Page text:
"Why do we need to eat and sleep, do we know? Is that a reason to stop eating?" he challenged.

Huang put the wide skepticism down to discrimination.

"They have a prejudiced attitude. They think it is implausible that a developing country like China can develop something that America and European countries haven't done yet," he said. "They can't accept that China is ahead of them."

With more trials of combinations of different techniques, Huang said it might be a possibility for his patients to walk in the future, but carefully emphasized that this was only one step in a very long process.

"Maybe eventually, but we don't have the solution here right now," Huang said.

But his critics remain unconvinced.

"I would be delighted if he would present evidence his OECs are working in his patients and it would have enormous impact on the field," Raisman said.

But unless he can provide data to convince other experts in the field, it is pointless.
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Researchers Discover Nerve Regeneration May Be Possible After Spinal Cord Injuries

A team of scientists at the University of California San Francisco have made a significant discovery that may help people recover following a spinal cord injury.

For the purpose of the study, scientists stimulated nerve cells in laboratory rats at the time of spinal cord injury and then again one week later. The growth capacity of nerve cells was increased and sustained which can be crucial for nerve regeneration following this type of injury.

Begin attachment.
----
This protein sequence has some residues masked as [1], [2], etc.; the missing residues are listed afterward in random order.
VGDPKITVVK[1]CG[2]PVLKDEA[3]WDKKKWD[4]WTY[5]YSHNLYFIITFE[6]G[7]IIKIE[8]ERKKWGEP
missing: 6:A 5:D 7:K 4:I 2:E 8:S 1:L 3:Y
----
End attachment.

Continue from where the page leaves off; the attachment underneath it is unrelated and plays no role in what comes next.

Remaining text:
An important distinction was made between the properties of nerve fibers of the central nervous system (CNS), which consists of the brain and spinal cord, and those of the peripheral nervous system (PNS), which is the network of nerve fibers that extends throughout the body.

When cells from the CNS experience an injury, they are unable to regenerate by themselves while PNS cells can regrow following an injury.

This regeneration is possible because PNS cell bodies can sense damage to their nerve processes and respond by sending out a signal that triggers the nerve fibers to regenerate.

The team of researchers used a new technique which was able to apply the principles of PNS cell growth to CNS cells by using a type of nerve fiber that has both a PNS and a CNS branch, forging new ground in relation to spinal cord injuries.

The researchers had conducted an animal study and found that an injury made to the peripheral branch preceding a spinal cord injury was able to provide the necessary communication signal which facilitated growth in the CNS branch. This only worked, however, if the PNS injury occurred at least one week before the CNS injury.

According to Allan Basbaum, PhD, senior study author: ?A PNS injury at the time of spinal cord damage will only promote growth of nerve fibers into the spinal cord lesion but not into the tissue beyond it. This is because growth capacity is enhanced, but it is not sustained.?